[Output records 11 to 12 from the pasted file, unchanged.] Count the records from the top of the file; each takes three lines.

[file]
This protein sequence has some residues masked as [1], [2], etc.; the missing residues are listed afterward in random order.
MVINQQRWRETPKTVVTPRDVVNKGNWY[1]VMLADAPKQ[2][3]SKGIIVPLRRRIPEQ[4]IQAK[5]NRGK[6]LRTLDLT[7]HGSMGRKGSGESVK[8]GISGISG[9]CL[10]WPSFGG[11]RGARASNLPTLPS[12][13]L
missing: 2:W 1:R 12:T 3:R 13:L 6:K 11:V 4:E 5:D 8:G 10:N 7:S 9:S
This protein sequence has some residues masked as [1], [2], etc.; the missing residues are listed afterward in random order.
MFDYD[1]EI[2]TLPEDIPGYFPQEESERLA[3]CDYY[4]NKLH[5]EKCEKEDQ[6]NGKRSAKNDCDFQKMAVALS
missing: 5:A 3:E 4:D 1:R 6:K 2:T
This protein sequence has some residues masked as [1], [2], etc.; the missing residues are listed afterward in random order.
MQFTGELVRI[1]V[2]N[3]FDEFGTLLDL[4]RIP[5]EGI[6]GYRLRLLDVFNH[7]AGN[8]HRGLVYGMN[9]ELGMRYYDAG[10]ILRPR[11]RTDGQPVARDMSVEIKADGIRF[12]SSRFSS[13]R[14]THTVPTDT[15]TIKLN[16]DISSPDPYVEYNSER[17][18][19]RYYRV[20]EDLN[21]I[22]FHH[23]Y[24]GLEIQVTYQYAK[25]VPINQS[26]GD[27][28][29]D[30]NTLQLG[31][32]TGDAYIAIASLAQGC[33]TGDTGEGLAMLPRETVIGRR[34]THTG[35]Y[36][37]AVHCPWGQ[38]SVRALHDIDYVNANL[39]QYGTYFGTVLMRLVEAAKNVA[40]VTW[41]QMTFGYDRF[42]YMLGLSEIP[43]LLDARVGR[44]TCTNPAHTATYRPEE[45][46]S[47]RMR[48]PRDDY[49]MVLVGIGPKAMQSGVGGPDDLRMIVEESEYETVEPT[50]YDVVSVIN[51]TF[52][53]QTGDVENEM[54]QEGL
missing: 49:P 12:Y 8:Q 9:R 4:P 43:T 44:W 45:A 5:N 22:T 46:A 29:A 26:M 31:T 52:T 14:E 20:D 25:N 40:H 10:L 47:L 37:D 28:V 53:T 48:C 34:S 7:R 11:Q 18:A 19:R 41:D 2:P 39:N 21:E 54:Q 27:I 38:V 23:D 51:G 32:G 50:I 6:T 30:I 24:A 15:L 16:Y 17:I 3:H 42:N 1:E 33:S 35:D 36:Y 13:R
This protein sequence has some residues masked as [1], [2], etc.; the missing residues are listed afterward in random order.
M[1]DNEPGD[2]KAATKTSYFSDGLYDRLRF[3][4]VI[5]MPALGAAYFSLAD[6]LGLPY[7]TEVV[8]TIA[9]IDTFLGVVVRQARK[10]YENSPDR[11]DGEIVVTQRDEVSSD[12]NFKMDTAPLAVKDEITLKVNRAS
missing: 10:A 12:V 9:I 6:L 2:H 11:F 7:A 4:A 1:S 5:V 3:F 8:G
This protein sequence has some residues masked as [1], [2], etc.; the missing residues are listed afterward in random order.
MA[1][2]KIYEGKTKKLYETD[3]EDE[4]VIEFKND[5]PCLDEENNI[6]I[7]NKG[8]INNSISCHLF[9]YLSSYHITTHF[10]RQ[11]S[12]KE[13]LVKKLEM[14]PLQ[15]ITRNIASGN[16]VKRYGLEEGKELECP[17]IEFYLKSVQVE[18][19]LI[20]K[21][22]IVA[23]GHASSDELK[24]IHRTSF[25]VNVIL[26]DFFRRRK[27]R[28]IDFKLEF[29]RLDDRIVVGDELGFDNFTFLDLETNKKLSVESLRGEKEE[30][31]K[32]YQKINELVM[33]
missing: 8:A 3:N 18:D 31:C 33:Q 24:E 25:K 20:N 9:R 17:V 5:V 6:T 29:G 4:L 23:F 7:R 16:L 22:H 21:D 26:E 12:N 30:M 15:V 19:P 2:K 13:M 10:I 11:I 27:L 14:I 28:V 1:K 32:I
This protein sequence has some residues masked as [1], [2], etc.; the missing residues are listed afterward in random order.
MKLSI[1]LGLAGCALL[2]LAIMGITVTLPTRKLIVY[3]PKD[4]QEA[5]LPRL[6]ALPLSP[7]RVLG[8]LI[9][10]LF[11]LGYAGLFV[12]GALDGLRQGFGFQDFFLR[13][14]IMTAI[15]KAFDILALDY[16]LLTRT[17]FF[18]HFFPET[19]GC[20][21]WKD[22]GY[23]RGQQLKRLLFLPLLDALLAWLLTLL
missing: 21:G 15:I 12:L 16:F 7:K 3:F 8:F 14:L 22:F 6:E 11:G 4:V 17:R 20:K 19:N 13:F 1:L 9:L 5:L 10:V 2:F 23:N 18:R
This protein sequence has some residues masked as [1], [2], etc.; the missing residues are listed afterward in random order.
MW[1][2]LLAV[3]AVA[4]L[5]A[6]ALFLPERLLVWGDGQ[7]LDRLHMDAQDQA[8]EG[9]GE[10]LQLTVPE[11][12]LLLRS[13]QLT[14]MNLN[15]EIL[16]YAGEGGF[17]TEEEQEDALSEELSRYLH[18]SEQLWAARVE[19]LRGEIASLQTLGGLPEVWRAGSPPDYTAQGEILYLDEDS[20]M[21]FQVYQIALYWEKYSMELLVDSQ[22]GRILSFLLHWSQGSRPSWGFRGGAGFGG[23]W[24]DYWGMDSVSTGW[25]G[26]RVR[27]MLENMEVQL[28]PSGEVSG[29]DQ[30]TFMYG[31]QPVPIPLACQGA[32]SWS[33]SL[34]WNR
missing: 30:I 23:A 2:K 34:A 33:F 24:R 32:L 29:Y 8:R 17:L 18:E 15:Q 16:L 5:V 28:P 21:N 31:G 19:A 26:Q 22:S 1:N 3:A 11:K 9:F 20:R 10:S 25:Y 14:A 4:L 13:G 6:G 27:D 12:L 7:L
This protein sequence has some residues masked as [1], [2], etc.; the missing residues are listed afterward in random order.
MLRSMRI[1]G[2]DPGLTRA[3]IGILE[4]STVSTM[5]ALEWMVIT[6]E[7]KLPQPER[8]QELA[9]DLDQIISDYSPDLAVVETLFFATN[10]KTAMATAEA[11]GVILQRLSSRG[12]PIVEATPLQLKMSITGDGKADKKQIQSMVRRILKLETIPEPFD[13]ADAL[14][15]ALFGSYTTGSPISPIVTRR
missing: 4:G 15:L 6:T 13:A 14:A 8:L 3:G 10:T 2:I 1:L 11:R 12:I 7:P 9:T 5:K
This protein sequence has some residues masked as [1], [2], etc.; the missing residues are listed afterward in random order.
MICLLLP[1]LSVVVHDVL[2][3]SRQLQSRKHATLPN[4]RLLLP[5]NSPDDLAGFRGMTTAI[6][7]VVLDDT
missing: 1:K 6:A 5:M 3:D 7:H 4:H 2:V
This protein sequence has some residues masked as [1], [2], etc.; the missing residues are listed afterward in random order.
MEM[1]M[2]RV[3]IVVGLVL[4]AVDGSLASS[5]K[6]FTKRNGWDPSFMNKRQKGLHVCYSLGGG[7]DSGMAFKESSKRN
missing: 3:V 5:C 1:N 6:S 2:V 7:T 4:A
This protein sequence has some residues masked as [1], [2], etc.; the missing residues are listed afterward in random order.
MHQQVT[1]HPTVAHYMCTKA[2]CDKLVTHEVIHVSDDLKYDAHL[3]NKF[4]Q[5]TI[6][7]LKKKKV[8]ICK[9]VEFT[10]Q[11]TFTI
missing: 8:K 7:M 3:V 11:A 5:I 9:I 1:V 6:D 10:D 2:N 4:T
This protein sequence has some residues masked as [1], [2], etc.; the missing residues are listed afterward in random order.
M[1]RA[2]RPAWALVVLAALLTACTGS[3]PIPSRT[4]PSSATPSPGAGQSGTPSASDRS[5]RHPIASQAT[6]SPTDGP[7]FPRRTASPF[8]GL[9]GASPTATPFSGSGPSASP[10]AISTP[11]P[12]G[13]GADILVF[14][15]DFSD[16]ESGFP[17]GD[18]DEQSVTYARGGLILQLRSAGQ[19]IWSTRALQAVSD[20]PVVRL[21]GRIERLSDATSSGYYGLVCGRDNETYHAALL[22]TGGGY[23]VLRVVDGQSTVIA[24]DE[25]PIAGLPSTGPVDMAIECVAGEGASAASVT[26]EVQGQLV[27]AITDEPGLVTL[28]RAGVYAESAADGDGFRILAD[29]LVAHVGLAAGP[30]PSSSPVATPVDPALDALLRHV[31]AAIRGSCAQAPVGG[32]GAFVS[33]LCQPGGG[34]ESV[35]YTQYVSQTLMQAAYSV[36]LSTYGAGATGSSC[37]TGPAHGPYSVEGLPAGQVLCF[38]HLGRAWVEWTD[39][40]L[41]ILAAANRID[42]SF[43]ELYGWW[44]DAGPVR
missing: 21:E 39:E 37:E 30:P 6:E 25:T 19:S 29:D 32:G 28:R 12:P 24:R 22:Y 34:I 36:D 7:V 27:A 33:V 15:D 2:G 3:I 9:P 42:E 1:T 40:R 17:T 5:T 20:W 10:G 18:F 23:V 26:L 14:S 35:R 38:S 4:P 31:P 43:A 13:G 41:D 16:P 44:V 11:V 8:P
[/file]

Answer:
This protein sequence has some residues masked as [1], [2], etc.; the missing residues are listed afterward in random order.
MHQQVT[1]HPTVAHYMCTKA[2]CDKLVTHEVIHVSDDLKYDAHL[3]NKF[4]Q[5]TI[6][7]LKKKKV[8]ICK[9]VEFT[10]Q[11]TFTI
missing: 8:K 7:M 3:V 11:A 5:I 9:I 1:V 6:D 10:D 2:N 4:T
This protein sequence has some residues masked as [1], [2], etc.; the missing residues are listed afterward in random order.
M[1]RA[2]RPAWALVVLAALLTACTGS[3]PIPSRT[4]PSSATPSPGAGQSGTPSASDRS[5]RHPIASQAT[6]SPTDGP[7]FPRRTASPF[8]GL[9]GASPTATPFSGSGPSASP[10]AISTP[11]P[12]G[13]GADILVF[14][15]DFSD[16]ESGFP[17]GD[18]DEQSVTYARGGLILQLRSAGQ[19]IWSTRALQAVSD[20]PVVRL[21]GRIERLSDATSSGYYGLVCGRDNETYHAALL[22]TGGGY[23]VLRVVDGQSTVIA[24]DE[25]PIAGLPSTGPVDMAIECVAGEGASAASVT[26]EVQGQLV[27]AITDEPGLVTL[28]RAGVYAESAADGDGFRILAD[29]LVAHVGLAAGP[30]PSSSPVATPVDPALDALLRHV[31]AAIRGSCAQAPVGG[32]GAFVS[33]LCQPGGG[34]ESV[35]YTQYVSQTLMQAAYSV[36]LSTYGAGATGSSC[37]TGPAHGPYSVEGLPAGQVLCF[38]HLGRAWVEWTD[39][40]L[41]ILAAANRID[42]SF[43]ELYGWW[44]DAGPVR
missing: 21:E 39:E 37:E 30:P 6:E 25:T 19:S 29:D 32:G 28:R 12:P 24:R 22:Y 34:I 36:D 7:V 27:A 33:V 15:D 2:G 3:I 9:P 42:E 1:T 40:R 17:T 5:T 20:W 10:G 18:F 23:V 26:L 14:S 35:R 38:S 4:P 31:P 43:A 13:G 41:D 16:P 44:V 11:V 8:P